The Intelligence Section – also called the Battalion Reconnaissance Platoon – when operating in the field was to perform the job of any reconnaissance unit. Reconnaissance capabilities were available at each tactical level, from the squad to the army corps. The general job is the same.

Its main mission is to serve as a special intelligence agency to the battalion commander, under the supervision of the battalion intelligence officer (S-2). The section is also responsible of the counter-intelligence measures, and the tactical surveillance.

Operations are conducted under the direct command of the section leader – a Staff-Sergeant as from February 1944 – who receives his orders from either the battalion S-2 officer (intelligence officer), either the operations officer (S-3) or either directly from the battalion commander.

Organization & Equipment

As from February 1944, the section consists in the section leader (Staff-Sergeant) and six privates specially trained in map reading, use of compass, patrolling, scouting, observing, self-defense and many other specialties : the Scout, Observer, Intelligence (as they’re defined in Tables of Organization & Equipment).

Croscope, Kujawa, Gieparda, Kreye and Ferina (driver from HQ company). S-2 Motor patrol near Auderville, Cap de la Hague, France. Note the Browing M2, cal. .50 mounted on the Jeep.

To perform their missions, they need at least optical and orientation material. So they received classical compasses and a wrist compass each. Moreover, each man received binoculars. When sent to a reconnaissance mission, they move by Jeeps : two of them being heavily armed (Light Machinegun caliber .30 or Machinegun caliber .50) in order to reach the general location of the target, and then dismount to progress the closest possible to observe and report.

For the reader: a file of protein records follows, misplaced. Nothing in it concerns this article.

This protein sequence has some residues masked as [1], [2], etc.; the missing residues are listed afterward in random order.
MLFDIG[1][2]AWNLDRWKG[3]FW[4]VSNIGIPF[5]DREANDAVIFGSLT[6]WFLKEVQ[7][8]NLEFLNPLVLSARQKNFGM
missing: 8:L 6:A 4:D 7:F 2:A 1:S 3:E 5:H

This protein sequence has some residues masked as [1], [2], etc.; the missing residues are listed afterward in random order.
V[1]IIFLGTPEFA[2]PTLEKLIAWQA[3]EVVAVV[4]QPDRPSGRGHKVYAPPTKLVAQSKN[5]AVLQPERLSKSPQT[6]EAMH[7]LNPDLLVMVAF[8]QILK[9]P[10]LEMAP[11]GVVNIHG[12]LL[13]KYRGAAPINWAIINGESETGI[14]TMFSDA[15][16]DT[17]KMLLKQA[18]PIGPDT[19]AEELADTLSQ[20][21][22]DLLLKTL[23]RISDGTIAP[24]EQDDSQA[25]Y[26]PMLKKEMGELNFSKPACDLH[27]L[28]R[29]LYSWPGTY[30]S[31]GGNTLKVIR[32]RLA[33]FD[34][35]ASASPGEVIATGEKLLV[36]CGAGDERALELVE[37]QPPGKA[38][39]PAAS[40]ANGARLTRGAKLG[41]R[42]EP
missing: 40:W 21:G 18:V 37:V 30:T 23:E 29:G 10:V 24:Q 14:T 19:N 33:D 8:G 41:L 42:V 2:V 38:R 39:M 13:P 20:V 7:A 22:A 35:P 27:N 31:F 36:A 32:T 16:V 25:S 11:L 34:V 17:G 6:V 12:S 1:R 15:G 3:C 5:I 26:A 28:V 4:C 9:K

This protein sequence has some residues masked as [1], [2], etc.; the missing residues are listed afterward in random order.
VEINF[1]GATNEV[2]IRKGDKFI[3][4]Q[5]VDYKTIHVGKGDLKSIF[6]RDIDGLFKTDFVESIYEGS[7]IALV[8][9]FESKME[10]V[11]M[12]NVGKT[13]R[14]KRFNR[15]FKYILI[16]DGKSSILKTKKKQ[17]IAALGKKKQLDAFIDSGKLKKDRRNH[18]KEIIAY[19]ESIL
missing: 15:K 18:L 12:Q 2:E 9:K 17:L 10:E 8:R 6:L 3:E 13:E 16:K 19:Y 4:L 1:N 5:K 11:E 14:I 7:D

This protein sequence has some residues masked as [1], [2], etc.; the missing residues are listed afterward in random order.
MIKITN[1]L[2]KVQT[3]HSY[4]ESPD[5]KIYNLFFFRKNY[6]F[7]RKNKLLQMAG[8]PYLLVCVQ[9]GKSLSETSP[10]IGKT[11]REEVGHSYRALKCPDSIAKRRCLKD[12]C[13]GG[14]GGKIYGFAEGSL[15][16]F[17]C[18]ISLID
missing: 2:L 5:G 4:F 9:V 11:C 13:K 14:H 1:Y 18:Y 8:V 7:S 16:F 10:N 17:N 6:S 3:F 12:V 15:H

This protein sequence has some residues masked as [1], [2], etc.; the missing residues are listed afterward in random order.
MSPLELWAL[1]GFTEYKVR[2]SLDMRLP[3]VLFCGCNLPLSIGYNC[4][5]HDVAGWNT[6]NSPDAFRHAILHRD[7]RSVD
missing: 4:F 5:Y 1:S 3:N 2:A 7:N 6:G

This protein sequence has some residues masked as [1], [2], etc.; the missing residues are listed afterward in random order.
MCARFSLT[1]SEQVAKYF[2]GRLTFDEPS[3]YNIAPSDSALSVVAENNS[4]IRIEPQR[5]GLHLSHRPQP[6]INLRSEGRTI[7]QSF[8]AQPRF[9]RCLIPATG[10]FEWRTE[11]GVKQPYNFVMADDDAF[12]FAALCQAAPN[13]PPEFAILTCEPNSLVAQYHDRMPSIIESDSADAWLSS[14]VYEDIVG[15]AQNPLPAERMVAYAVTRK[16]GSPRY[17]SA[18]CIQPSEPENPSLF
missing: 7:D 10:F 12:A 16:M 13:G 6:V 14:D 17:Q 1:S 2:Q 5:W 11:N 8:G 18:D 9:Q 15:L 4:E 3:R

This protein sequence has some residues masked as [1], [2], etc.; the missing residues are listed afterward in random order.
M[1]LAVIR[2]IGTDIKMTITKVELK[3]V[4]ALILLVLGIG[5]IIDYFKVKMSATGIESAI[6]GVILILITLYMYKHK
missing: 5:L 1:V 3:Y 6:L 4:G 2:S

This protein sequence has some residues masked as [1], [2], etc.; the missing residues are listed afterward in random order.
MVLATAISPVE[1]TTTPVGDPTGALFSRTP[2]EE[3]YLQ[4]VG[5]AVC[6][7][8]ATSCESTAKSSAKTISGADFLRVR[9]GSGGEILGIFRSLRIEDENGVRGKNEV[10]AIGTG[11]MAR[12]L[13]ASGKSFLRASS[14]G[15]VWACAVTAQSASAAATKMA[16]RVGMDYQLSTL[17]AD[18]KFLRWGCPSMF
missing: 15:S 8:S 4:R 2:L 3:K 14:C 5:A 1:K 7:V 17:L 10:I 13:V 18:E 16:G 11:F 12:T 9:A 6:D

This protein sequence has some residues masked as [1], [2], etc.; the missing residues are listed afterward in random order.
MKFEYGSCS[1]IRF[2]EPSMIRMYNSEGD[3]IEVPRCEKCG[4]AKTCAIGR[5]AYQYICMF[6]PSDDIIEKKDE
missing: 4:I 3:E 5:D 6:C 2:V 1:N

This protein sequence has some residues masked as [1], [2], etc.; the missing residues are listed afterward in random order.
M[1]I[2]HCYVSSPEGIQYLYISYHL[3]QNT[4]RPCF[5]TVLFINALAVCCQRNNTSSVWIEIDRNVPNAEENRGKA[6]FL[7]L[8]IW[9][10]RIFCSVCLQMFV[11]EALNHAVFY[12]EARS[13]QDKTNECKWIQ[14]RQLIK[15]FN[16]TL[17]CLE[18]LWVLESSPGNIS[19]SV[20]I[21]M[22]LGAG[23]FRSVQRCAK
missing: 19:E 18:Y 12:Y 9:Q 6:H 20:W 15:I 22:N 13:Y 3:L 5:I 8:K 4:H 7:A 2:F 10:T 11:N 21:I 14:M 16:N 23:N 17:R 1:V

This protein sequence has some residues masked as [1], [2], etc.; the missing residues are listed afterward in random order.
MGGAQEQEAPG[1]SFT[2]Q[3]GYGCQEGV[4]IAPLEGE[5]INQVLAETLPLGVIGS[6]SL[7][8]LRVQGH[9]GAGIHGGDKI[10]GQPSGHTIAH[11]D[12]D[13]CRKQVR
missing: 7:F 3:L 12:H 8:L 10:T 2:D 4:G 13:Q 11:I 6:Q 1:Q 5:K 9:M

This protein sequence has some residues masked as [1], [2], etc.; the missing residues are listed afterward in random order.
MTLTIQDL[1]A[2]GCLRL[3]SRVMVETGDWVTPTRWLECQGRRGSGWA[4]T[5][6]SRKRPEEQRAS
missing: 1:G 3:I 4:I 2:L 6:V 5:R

Organization of the Headquarters and Headquarters Company, Infantry Battalion, T/O&E 7-16,
from Bellanger Y., U.S. Army Infantry Division 1943-45, Vol. 1 – Organisation, Doctrine and Equipment, 2011.

« The Killers », 1st Bn – 39th Infantry

The 1st Battalion, 39th Infantry, as every rifle battalion, had its own reconnaissance section. They had been nicknamed by Paddy himself in Sicily, “the Killers”. The “team” has changed often because of losses in combat, or transferred to rifle companies that suffered losses. For the year 1944, more or less, the Killers were composed of (battalion intelligence officer was at that time, Lieutenant Bennett):

  • SSgt Kreye, William M. (Brooklyn, NY)
  • Sgt Caban, Stanley (Buffalo, NY)
  • Pfc Kujawa, John S. (South Bend, IN)
  • Pfc Coleman, Jack (Narberth, PA)
  • Pfc Wilder, John H. (Lebanon, PA)
  • Pfc Curtis, Franklin (Bridgeport, CT)
  • Pfc Gieparda, Stanley (New Haven, CT)
  • Pfc Douglas, Samuel (Tamaqua, PA)
  • Pfc Crosscope, Jack (Pittsburg, PA)
  • Pfc Benson (PA)
  • Pfc Kraus (Chicago, IL)

Standing left to right: Kreye, Wilder, Gieparda, Kujawa and Caban
In front crouched: Douglas, Coleman and Curtis

They accomplished dangerous and risky missions from Sicily to Germany. Some of the list were killed or died of their wounds, other were transferred at the end of the year 1944. Staff-Sergeant Kreye was one of the “Intel Section Originals” from Fort Bragg, NC. He stayed in the unit until the end of the war. He was the only one to stay in his unit, or to survive.